"My husband's the first person I show a rough cut to, and judging his reaction, I know whether or not we have a good cut. And he has stood up and screamed at the television. He's teared up," she shared. "We just covered a case... We have a man on death row. They're going to kill him if we don't do something, and I'm horrified by it. I hope other people are horrified and speak up. There are never enough advocates. And so, if we can use a television show and a viewership to show up in mass numbers, awesome. It takes true-crime programming and it makes it valuable. We have other cases where people who are absolutely guilty and have been found guilty in civil trials are still walking the street because law enforcement refuses to prosecute them because they're pillars of the community. That's outrageous. For the victims' families, what a slap in the face."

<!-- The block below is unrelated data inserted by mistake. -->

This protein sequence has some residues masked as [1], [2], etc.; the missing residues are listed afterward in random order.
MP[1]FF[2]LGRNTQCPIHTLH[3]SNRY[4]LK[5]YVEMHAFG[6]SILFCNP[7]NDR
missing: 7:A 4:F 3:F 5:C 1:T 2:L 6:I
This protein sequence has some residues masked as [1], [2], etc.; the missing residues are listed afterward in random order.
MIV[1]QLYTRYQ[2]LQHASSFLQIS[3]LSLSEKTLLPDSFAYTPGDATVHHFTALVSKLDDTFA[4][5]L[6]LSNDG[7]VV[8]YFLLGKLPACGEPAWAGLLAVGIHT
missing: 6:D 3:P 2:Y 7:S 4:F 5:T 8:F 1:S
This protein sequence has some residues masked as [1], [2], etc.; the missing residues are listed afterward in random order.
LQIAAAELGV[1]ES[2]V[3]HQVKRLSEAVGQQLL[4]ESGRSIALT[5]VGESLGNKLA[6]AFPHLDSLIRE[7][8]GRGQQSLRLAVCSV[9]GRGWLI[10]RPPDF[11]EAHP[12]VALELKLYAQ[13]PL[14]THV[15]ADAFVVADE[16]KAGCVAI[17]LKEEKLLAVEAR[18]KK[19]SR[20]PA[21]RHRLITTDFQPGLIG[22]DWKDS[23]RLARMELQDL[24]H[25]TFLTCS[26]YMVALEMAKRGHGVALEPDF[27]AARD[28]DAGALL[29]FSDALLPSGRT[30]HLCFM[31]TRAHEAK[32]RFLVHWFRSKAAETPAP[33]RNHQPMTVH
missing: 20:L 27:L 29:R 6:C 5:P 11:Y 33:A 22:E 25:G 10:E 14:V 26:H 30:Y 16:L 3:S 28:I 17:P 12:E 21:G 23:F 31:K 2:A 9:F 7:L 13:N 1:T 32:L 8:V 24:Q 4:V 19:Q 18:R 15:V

"We try to balance not only the locations of where we are filming because small towns exist everywhere in America, but we also try to balance the subject matter. We have a gay rights case that is very near to my heart that I really hope we can muster some support for," Hilarie previewed. "And a lot of domestic violence shows up in this season because it's still a situation in the United States that is either misunderstood or not handled appropriately, but we have a lot of work to do in that world."

Of course, she can't help but get emotionally invested in the families and the stories she's engrossed herself in. As she explains it, that's part of what makes the show unique from other true-crime programming.